Thursday, 15 January 2015

Dawn Of The Planet Of The Apes (2014)

The continuation of the franchise that was superbly rebooted with Rise Of The Planet Of The Apes, this is that rare thing indeed - a Hollywood movie sequel that stands toe to toe with the preceding movie. It is, no pun intended, a slightly different beast, yet it still mixes the same smarts and eye candy that the film before it had in abundance.

About ten years have passed since the events of Rise, and that decade has seen many humans die out from a nasty virus while the apes have grouped together and developed their societal structure to best keep themselves safe in their brave new world. Caesar (Andy Serkis) is still the leader, which is all well and good until the camp is unwittingly trespassed upon by a group of human survivors on a recon mission from a nearby base. Led by Malcolm (Jason Clarke), the humans are hoping to fix a power system that resides within a large dam. Unfortunately, that large dam resides within the territory of the apes. Malcolm determines to show that humans can be trusted, once he gets over the initial shock of meeting these intelligent apes, and this leads to a fragile truce. Koba (Toby Kebbell) sees the truce as a sign of weakness on the part of Caesar, and hatches his own plan to ensure that apes are kept safe from humans.

Matt Reeves has taken over the directorial duties for this instalment, and he's quick to show that the franchise is in safe hands. An opening sequence, showing the spread of the virus that appeared at the end of the previous movie, gets everyone up to speed before things settle down as we get to see the heirarchy and day to day workings of the ape community. This also allows everyone to adjust to the amount of CGI onscreen, which I have to say feels quite flawless for about 95% of the time. There are wobbly moments here and there, but the computer-generated characters and visuals on display here rank up with the best that I've seen. Reeves complements the CGI work with smooth, and sometimes vertiginous, camerawork, perfect pacing and a nice sense of restraint.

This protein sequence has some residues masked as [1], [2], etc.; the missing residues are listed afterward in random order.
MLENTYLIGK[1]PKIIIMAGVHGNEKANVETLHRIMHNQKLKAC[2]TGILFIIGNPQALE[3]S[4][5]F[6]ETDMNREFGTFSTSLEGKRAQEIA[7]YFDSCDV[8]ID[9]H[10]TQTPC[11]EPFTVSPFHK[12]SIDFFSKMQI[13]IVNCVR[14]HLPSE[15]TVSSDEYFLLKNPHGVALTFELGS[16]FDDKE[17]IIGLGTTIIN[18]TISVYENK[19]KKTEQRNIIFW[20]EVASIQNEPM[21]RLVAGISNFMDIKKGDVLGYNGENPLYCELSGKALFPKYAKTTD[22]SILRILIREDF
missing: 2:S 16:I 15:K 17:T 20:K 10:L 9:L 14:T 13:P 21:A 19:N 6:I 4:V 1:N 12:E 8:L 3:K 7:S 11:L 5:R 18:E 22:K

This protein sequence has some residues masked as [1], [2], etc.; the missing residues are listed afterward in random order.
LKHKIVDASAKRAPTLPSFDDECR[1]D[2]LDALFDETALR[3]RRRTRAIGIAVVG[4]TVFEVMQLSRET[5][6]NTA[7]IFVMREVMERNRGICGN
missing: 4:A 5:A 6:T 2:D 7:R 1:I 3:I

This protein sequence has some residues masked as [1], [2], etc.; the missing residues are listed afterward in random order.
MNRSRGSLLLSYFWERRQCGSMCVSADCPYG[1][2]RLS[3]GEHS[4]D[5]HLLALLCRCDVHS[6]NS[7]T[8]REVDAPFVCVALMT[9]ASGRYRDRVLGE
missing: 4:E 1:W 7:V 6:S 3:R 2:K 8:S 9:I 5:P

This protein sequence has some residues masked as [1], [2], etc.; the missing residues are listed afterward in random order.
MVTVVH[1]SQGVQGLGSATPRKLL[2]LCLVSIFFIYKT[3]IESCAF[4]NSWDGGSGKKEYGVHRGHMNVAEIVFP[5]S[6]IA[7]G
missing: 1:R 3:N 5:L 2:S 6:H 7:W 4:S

A lot of the good work starts with the script, by Mark Bomback, Rick Jaffa and Amanda Silver, which takes time to show main characters and dynamics, translating a lot of the ape communication that is in the form of sign language (which means, impressively, that this is a mainstream blockbuster that also forces people to read during quite a few scenes). Every step is taken to ensure that there's a touch of realism at the heart of everything.

Serkis and Kebbell may not be visible onscreen in human guise, but it's their work that should be praised above anyone else. The two men give fantastic physical performances that make their lead characters just as real as anyone else onscreen. Clarke does a great job as the good man who may win Caesar's trust, and he's ably supported by Keri Russell and Kodi Smit-Mcphee. Let's not forget the fact that they were probably acting out most of their scenes alongside actors in motion-capture suits, or even just props that allowed them to maintain eyelines, so the full integration of CGI and non-CGI characters here is testament to the hard work from everyone involved. Judy Greer, Nick Thurston and Karin Konoval also get to monkey around, while Gary Oldman is the other notable human performer (and he's as good as ever).

Smart, touching, often tense, this is a real treat. There are one or two mis-steps, including a disposable human character who may as well just have "stubborn ass" tattooed on his forehead, but if the next movie maintains this level of quality then we may just end up with the greatest ape-centric movie trilogy of all time. Not that there's much competition, mind you, but it will still be a great achievement.


And remember that you can go ape for my e-book. It's very reasonably priced for the sheer amount of content.

The UK version can be bought here -

And American folks can buy it here -

As much as I love the rest of the world, I can't keep up with all of the different links in different territories, but trust me when I say that it should be there on your local Amazon.

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